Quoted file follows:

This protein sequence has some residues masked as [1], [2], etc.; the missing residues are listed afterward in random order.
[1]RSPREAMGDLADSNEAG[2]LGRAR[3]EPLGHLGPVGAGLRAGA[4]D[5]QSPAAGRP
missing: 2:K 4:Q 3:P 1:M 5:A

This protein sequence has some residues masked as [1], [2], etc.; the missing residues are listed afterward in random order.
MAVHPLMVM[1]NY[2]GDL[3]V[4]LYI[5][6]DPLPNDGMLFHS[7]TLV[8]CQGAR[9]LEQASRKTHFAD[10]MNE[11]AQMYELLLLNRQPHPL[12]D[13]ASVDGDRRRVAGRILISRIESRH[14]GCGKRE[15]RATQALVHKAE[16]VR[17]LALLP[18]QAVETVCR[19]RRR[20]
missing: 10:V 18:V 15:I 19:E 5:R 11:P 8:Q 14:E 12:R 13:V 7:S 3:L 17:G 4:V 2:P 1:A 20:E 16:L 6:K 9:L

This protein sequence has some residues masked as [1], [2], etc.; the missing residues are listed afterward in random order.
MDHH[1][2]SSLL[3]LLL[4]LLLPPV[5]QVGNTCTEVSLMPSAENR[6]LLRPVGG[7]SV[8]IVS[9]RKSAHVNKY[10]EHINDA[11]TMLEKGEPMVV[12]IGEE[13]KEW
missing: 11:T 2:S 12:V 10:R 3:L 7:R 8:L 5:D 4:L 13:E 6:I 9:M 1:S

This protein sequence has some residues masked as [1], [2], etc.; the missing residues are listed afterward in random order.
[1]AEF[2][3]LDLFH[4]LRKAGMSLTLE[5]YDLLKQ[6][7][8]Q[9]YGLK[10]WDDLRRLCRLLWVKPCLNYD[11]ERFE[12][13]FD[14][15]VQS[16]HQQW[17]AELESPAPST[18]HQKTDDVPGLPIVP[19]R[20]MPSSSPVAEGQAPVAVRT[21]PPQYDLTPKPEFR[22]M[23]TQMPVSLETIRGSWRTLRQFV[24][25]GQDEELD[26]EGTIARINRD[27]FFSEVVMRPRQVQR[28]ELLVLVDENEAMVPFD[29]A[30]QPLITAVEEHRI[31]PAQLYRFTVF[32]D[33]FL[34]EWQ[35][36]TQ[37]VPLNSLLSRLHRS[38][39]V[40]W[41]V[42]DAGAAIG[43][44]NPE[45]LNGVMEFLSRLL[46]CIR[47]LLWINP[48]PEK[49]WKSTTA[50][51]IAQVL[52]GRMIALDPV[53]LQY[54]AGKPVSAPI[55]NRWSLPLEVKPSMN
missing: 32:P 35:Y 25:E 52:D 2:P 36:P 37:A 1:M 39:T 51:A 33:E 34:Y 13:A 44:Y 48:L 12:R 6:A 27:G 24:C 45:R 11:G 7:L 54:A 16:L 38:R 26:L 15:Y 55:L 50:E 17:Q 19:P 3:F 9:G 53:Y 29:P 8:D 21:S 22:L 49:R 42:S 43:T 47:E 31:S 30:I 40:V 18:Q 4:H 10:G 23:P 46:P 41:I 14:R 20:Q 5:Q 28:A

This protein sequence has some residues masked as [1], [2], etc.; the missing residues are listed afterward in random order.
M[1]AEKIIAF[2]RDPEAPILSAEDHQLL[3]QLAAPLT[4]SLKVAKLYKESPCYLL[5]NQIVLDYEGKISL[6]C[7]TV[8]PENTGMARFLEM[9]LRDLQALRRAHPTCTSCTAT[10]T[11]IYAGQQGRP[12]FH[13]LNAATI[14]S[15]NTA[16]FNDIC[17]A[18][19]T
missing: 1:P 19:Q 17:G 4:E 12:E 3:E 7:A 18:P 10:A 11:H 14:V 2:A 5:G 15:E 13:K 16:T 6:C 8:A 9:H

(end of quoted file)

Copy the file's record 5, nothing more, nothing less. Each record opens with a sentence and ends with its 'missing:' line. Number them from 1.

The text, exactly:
This protein sequence has some residues masked as [1], [2], etc.; the missing residues are listed afterward in random order.
M[1]AEKIIAF[2]RDPEAPILSAEDHQLL[3]QLAAPLT[4]SLKVAKLYKESPCYLL[5]NQIVLDYEGKISL[6]C[7]TV[8]PENTGMARFLEM[9]LRDLQALRRAHPTCTSCTAT[10]T[11]IYAGQQGRP[12]FH[13]LNAATI[14]S[15]NTA[16]FNDIC[17]A[18][19]T
missing: 1:P 19:Q 17:G 4:E 12:E 3:E 7:A 18:P 10:A 11:H 14:V 2:A 5:G 15:E 13:K 16:T 6:C 8:A 9:H